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Kidney Week

Abstract: PO2003

Functionally Resolving WT1 Variants of Uncertain Significance in Nephrotic Syndrome

Session Information

  • Podocyte Biology
    October 22, 2020 | Location: On-Demand
    Abstract Time: 10:00 AM - 12:00 PM

Category: Glomerular Diseases

  • 1204 Podocyte Biology

Authors

  • Lai Yee, Jennifer, University of Michigan, Ann Arbor, Michigan, United States
  • Jia, Xiaoyan, University of Michigan, Ann Arbor, Michigan, United States
  • Vega-Warner, V., University of Michigan, Ann Arbor, Michigan, United States
  • Sampson, Matt G., Boston Children's Hospital, Boston, Massachusetts, United States
  • Kitzman, Jacob O., University of Michigan, Ann Arbor, Michigan, United States
Background

Patients with Mendelian forms of nephrotic syndrome (NS) are likely to progress to end stage kidney disease. Because of the increased availability and promise to guide clinical decision, genetic screening among affected patients is proliferating. However, accurate attribution of pathogenicity to rare variants found during genetic screening remains challenging. WT1 is the second most common gene causing Mendelian NS. Therefore, this project aims to develop a model system to test the transcriptional activity of WT1 variants, as a first step towards high-throughput functional analysis to comprehensively classify variants in this key NS gene.

Methods

Wild-type and several bona fide pathogenic WT1 variants were tested for transcriptional activity in a standard dual-luciferase assay. Several cell lines including HeLa, HEK293, and HK2, were co-transfected with variant or wild-type WT1 and an NPHS1 promoter luciferase vector. Furthermore, potential WT1 target genes specific to HEK293 cells were identified by analyzing differential gene expression in RNA-Seq data of WT1 over-expressing HEK293 cells, in order to identify additional WT1-responsive promoters for use as WT1 activity reporters.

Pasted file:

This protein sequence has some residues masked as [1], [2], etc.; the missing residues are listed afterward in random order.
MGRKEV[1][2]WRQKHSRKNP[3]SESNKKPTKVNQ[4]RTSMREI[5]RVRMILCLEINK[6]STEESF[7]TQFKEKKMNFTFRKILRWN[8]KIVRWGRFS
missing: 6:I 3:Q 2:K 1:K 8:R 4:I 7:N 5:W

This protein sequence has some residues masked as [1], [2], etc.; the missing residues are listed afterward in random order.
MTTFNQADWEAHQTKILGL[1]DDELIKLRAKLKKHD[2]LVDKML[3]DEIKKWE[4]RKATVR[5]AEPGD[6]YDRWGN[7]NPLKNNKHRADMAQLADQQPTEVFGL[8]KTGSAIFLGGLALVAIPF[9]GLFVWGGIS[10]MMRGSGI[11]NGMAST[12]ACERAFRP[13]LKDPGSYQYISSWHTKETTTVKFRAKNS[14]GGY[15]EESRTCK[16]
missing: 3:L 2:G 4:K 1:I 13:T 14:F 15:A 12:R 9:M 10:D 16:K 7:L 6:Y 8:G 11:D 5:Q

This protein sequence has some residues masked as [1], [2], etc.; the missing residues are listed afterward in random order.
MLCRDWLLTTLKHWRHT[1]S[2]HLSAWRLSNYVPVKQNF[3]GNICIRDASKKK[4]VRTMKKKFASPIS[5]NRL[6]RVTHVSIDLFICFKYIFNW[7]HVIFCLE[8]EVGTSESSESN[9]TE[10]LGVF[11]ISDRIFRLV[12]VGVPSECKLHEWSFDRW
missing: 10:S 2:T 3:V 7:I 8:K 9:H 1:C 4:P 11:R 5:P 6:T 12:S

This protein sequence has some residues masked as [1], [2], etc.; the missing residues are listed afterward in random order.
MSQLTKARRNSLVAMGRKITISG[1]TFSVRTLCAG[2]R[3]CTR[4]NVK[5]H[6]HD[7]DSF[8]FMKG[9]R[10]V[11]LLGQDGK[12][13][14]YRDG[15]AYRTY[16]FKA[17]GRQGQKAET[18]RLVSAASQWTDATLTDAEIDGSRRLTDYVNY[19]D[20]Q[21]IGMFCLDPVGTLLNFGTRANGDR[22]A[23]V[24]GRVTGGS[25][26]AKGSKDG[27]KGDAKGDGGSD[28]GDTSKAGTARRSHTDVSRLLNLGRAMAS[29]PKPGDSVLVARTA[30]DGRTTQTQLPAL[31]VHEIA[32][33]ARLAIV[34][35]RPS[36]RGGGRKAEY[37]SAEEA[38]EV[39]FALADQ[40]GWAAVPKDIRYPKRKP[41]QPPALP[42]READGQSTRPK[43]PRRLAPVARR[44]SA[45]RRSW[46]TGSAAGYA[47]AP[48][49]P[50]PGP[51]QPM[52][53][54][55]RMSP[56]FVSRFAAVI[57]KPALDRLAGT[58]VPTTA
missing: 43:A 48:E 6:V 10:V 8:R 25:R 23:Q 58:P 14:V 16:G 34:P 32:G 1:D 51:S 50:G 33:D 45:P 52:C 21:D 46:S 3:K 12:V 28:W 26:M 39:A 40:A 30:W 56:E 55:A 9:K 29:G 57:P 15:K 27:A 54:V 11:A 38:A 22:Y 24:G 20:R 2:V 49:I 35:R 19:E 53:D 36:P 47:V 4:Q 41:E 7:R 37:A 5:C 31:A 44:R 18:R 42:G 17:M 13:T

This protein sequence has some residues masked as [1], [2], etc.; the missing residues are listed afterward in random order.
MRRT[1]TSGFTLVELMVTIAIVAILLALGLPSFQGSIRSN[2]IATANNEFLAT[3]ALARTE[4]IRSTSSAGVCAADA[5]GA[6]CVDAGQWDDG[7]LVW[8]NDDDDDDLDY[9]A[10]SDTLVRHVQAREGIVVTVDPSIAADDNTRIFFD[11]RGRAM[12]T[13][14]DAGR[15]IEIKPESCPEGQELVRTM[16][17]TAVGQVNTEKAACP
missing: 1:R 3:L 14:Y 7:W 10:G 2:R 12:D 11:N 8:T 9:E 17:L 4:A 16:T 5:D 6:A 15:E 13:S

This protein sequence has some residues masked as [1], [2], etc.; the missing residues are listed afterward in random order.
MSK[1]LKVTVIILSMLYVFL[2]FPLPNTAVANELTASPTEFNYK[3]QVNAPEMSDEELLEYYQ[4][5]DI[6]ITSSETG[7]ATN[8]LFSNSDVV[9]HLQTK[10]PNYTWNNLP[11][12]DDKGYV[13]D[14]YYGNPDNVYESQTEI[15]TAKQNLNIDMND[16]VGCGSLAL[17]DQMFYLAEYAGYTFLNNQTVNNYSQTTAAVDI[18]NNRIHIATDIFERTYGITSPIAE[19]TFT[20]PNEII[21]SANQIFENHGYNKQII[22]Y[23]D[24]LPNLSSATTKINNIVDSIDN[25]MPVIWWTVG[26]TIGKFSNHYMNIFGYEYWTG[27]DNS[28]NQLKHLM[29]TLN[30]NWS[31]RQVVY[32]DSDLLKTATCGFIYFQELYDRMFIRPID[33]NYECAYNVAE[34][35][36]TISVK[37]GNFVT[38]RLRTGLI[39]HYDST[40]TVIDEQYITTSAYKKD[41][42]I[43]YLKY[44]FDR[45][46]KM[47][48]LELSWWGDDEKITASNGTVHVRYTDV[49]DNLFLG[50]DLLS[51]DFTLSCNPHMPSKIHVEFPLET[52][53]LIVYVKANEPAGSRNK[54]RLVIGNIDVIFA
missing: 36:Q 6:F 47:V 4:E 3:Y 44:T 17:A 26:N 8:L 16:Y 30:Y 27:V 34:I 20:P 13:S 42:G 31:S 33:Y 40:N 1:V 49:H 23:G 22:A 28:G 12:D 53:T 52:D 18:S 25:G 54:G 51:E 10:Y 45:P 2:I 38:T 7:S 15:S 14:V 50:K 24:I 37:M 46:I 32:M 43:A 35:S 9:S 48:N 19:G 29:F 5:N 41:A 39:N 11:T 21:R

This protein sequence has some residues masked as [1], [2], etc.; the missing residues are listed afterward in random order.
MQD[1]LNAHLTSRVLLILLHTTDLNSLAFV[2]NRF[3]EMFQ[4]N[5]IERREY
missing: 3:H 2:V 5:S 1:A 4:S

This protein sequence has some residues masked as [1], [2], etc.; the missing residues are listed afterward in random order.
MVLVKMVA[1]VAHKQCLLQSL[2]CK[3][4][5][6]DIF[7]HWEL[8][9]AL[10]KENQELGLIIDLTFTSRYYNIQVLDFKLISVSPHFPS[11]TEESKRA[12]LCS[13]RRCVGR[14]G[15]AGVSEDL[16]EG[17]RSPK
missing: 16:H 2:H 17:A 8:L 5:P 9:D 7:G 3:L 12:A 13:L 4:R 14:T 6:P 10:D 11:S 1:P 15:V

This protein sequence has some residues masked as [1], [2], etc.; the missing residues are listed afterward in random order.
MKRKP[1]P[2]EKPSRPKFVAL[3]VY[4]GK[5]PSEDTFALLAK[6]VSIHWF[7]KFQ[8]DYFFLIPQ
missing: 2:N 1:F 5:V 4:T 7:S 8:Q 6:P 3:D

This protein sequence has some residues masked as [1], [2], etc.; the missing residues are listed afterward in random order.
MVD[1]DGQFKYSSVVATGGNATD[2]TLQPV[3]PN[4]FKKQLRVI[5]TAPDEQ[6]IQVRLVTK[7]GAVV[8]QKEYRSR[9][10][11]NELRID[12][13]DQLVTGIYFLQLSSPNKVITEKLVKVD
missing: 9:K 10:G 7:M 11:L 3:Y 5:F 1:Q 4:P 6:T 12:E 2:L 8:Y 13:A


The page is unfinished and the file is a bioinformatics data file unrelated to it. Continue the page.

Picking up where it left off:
Results

Overexpression of wild-type WT1 in HeLa cells and HEK cells increased expression of luciferase under the NPHS1 promoter by ~2-fold relative to truncated WT1. The luciferase activity of bona fide pathogenic WT1 variants was also significantly lower than the wild-type WT1 and bona fide benign WT1 variants (P<0.05). Overexpression of wild-type WT1 in HEK293 resulted in upregulation (log2 fold change>0.4, adjusted p<0.05) of IGF1R, EGFR, TGFB2. These candidates are being developed as WT1-responsive reporters.

Conclusion

Previous reports suggested NPHS1 promoter reporters as a model system to investigate mutant WT1 function. However, the transcriptional effect of WT1 was subtle and may be cell specific. Future work to establish a robust WT1 reporter is ongoing using cloned IGF1R, EGFR, TGFB2 promoters.

Funding

  • Other NIH Support